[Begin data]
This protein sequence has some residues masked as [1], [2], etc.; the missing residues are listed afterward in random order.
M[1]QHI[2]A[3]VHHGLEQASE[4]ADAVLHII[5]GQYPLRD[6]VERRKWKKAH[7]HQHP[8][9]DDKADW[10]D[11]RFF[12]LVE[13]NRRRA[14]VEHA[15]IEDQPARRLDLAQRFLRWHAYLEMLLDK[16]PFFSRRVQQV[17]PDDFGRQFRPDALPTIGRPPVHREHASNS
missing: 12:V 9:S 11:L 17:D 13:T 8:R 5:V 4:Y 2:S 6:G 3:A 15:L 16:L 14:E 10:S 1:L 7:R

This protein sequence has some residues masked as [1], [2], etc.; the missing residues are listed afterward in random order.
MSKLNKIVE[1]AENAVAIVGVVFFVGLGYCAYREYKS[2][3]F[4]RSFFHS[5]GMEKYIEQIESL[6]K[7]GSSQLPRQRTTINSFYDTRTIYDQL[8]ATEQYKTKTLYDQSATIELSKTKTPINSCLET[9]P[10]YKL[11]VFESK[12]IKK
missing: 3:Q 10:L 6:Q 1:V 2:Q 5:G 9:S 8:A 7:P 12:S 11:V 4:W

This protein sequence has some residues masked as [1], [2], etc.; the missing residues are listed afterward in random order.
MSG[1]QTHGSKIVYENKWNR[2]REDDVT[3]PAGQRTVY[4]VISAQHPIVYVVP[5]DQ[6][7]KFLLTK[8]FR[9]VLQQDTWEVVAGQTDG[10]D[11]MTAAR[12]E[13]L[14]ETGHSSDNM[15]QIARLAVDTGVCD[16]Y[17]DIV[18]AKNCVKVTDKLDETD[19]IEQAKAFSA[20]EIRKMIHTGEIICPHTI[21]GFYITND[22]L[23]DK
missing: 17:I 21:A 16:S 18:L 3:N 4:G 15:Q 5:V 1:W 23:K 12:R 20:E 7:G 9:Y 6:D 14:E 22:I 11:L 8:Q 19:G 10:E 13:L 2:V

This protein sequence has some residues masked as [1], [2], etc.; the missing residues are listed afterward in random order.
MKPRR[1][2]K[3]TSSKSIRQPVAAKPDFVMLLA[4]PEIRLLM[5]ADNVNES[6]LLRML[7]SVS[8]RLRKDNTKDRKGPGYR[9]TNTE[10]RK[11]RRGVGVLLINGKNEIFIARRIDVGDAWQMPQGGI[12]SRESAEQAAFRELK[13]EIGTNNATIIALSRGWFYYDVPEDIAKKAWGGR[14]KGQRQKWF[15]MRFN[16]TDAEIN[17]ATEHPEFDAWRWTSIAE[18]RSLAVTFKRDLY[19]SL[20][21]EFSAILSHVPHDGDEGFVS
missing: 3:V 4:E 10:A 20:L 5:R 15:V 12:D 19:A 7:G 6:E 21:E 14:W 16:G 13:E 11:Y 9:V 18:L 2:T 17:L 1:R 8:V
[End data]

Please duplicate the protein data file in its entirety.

This protein sequence has some residues masked as [1], [2], etc.; the missing residues are listed afterward in random order.
M[1]QHI[2]A[3]VHHGLEQASE[4]ADAVLHII[5]GQYPLRD[6]VERRKWKKAH[7]HQHP[8][9]DDKADW[10]D[11]RFF[12]LVE[13]NRRRA[14]VEHA[15]IEDQPARRLDLAQRFLRWHAYLEMLLDK[16]PFFSRRVQQV[17]PDDFGRQFRPDALPTIGRPPVHREHASNS
missing: 12:V 9:S 11:L 17:D 13:T 8:R 5:V 4:Y 2:S 6:G 3:A 15:L 16:L 14:E 10:S 1:L 7:R

This protein sequence has some residues masked as [1], [2], etc.; the missing residues are listed afterward in random order.
MSKLNKIVE[1]AENAVAIVGVVFFVGLGYCAYREYKS[2][3]F[4]RSFFHS[5]GMEKYIEQIESL[6]K[7]GSSQLPRQRTTINSFYDTRTIYDQL[8]ATEQYKTKTLYDQSATIELSKTKTPINSCLET[9]P[10]YKL[11]VFESK[12]IKK
missing: 3:Q 10:L 6:Q 1:V 2:Q 5:G 9:S 8:A 7:P 12:S 11:V 4:W

This protein sequence has some residues masked as [1], [2], etc.; the missing residues are listed afterward in random order.
MSG[1]QTHGSKIVYENKWNR[2]REDDVT[3]PAGQRTVY[4]VISAQHPIVYVVP[5]DQ[6][7]KFLLTK[8]FR[9]VLQQDTWEVVAGQTDG[10]D[11]MTAAR[12]E[13]L[14]ETGHSSDNM[15]QIARLAVDTGVCD[16]Y[17]DIV[18]AKNCVKVTDKLDETD[19]IEQAKAFSA[20]EIRKMIHTGEIICPHTI[21]GFYITND[22]L[23]DK
missing: 17:I 21:A 16:S 18:L 3:N 4:G 15:Q 5:V 1:W 23:K 12:R 20:E 7:G 9:Y 6:D 14:E 22:I 11:L 8:Q 19:G 10:E 13:L 2:V

This protein sequence has some residues masked as [1], [2], etc.; the missing residues are listed afterward in random order.
MKPRR[1][2]K[3]TSSKSIRQPVAAKPDFVMLLA[4]PEIRLLM[5]ADNVNES[6]LLRML[7]SVS[8]RLRKDNTKDRKGPGYR[9]TNTE[10]RK[11]RRGVGVLLINGKNEIFIARRIDVGDAWQMPQGGI[12]SRESAEQAAFRELK[13]EIGTNNATIIALSRGWFYYDVPEDIAKKAWGGR[14]KGQRQKWF[15]MRFN[16]TDAEIN[17]ATEHPEFDAWRWTSIAE[18]RSLAVTFKRDLY[19]SL[20][21]EFSAILSHVPHDGDEGFVS
missing: 3:V 4:E 10:A 20:L 5:R 15:V 12:D 19:A 7:G 6:E 21:E 14:W 16:G 13:E 11:Y 9:V 18:L 2:T 17:L 1:R 8:V